Lies and Propaganda

May 7, 2024
Institute of Philosophy, KU Leuven

Leuven
Belgium

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From the time of Augustine onward, lies have been conceptualized as a separation between verbal expression and the consciousness of truth. The liar deliberately withholds a known truth from themselves (dissimulation), while articulating a falsehood in its place (simulation). Building on this framework, but also going beyond it, Hannah Arendt recognized the totalizing nature that lies assume as they evolve from traditional to modern forms, especially within the context of propaganda. With the support of contemporary institutions and mass media, the modern lie gains the power to obliterate historical realities and substitute them with imaginary alternatives. Propaganda thus not only reconfigures the institutional fabric of society, but also affects consciousness on the level of memory, imagination and its capacity to give sense to the world.

Derrida, in turn, drew attention to another aspect of the threat identified by Arendt. Still within the context of media and information, he emphasized that the means of perpetuating the modern lie extend beyond intentional deception. For Derrida, untruth can be just as effectively propagated through the absence of an intention to pursue the truth. In this manner, Derrida successfully detaches lying from the intention to deceive, thus breaking with the Augustinian model. He also suggested that performative acts not reliant on misleading propositional statements, such as simulating a smile, could also fall under the umbrella of lying. These ‘non-propositional’ lies expand the scope of lying to encompass various phenomena like humor, non-verbal gestures, and even silence.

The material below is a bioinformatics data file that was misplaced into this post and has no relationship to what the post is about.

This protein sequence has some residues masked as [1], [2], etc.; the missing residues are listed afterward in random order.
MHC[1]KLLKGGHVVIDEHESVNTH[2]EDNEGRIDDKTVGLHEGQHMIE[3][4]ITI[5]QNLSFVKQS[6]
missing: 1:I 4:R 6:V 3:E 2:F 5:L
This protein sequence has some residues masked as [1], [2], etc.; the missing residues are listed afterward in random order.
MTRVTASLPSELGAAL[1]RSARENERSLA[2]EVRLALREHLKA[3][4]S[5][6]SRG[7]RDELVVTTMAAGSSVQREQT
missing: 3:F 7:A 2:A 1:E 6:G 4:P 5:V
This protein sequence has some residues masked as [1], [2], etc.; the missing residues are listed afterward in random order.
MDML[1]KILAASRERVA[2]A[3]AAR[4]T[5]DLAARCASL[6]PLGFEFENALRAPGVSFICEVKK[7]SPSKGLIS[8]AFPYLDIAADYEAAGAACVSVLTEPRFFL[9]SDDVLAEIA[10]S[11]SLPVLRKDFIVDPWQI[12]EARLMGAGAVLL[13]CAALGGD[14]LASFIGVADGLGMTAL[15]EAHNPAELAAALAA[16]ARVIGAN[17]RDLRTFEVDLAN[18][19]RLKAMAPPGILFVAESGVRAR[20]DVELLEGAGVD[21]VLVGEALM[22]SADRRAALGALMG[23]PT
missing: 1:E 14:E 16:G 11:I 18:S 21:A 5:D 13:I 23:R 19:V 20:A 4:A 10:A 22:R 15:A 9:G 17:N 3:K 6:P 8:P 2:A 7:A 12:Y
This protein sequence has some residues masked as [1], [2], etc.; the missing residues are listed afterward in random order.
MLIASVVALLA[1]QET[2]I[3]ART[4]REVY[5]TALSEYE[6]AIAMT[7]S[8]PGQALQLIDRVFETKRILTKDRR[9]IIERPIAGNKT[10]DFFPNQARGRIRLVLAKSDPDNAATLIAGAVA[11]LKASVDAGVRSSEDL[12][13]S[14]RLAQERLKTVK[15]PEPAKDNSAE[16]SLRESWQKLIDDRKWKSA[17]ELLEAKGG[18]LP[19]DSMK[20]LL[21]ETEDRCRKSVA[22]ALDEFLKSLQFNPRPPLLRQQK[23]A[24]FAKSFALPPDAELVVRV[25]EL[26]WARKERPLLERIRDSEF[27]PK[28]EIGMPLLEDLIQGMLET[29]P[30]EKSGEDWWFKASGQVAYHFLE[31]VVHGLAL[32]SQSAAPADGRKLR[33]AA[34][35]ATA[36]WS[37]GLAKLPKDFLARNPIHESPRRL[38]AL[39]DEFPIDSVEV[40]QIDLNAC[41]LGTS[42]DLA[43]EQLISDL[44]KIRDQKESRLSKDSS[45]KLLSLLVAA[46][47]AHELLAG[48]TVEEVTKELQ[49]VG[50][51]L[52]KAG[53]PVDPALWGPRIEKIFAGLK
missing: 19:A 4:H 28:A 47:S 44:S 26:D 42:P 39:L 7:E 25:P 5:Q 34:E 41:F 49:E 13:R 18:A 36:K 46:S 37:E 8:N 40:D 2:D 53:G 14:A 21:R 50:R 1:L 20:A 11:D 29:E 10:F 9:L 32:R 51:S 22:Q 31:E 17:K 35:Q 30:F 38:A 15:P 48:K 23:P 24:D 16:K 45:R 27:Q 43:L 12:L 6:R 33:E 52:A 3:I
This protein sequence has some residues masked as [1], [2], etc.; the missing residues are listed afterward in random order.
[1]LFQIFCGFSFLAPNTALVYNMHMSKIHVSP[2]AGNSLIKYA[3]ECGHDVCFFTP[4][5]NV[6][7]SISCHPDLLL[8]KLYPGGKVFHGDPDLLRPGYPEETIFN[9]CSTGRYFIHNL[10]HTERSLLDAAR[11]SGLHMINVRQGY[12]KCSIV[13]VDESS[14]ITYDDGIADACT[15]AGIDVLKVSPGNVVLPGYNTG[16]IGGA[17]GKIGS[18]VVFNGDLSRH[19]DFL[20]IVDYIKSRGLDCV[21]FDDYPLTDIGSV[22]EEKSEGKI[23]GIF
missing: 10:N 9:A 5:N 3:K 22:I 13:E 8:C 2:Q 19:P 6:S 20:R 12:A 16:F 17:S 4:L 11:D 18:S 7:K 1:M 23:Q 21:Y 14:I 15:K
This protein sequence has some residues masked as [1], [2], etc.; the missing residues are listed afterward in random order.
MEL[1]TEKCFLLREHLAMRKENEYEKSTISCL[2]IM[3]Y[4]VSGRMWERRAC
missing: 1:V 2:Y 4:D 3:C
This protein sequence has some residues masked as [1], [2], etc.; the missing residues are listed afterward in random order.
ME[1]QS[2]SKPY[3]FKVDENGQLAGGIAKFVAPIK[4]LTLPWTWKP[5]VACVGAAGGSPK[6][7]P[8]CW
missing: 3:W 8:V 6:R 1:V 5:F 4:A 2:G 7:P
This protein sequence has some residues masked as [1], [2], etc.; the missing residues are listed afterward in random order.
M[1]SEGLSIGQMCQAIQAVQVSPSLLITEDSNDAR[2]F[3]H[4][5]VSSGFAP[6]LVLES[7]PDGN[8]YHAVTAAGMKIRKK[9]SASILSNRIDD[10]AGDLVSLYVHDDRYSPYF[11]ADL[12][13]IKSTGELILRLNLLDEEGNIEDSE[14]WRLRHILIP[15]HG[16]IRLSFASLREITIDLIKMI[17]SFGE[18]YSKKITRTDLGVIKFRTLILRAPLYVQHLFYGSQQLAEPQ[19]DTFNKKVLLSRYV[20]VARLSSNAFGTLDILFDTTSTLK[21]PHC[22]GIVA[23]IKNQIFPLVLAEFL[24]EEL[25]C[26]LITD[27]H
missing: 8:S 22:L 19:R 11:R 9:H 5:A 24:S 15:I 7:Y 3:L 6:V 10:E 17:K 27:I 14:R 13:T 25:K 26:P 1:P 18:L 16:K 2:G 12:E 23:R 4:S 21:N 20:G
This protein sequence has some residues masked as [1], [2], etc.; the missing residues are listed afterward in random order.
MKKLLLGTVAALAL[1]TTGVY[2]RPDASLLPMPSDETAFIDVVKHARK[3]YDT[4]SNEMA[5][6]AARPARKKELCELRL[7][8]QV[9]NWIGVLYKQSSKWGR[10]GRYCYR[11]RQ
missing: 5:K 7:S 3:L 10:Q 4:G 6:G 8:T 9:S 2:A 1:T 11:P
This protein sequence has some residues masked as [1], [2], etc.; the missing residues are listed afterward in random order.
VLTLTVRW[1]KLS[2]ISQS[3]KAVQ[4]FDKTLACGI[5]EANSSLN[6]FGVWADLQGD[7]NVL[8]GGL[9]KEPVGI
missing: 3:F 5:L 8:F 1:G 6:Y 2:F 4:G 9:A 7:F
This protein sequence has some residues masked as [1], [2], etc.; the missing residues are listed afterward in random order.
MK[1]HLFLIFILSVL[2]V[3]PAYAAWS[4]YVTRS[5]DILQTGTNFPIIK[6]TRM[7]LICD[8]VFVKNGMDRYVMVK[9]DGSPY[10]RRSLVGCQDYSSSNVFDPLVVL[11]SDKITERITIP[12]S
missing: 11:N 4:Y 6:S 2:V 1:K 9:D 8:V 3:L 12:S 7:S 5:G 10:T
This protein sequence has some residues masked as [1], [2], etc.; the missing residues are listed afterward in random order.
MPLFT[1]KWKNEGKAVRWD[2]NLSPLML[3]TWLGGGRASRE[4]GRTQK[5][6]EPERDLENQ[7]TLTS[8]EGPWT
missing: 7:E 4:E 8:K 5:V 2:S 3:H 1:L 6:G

We invite scholars to participate in a day-long workshop at the Institute of Philosophy (KU Leuven, Belgium), with the aim of phenomenologically exploring intentional and non-intentional untruths, and propositional and non-propositional lies, in relation to (contemporary) authoritarian propaganda. The themes to be addressed include, but are not limited to:

-       Lies and Untruth

Can untruth be asserted by means of truth in propaganda? How can a web of lies formed by propaganda become immune to truth? Does propaganda lie when it leaves facts intact but distorts their interpretation? Can a propagandistic lie become a truth? Are forged documents and fake witnesses in propaganda also forms lies? What is the relation between truth and untruth in propaganda?

-       Lies and Ontology

What is the ontological nature of a propagandistic untruth?—is it simply a negation of factual truths, or does it have a positive determination? How does a propagandistic untruth relate to factual political or historical truths? Are propagandistic lies limited to the domain of the factual? What grants facts their authority or ‘potency’ in the context of propaganda ? Why do we care about facts threatened by propaganda? What is the ontological status of a fake past asserted by lies? Can propagandistic lies produce truth?

-       Lies and Consciousness

How do propagandistic lies relate to imagination and/or the imaginary? What is the relation between propagandistic lies and memory? How does lying propaganda relate to temporality? What is the relation between propagandistic lies and freedom? How do propagandistic lies relate to false memories? 


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Ludwig Maximilians Universität, München
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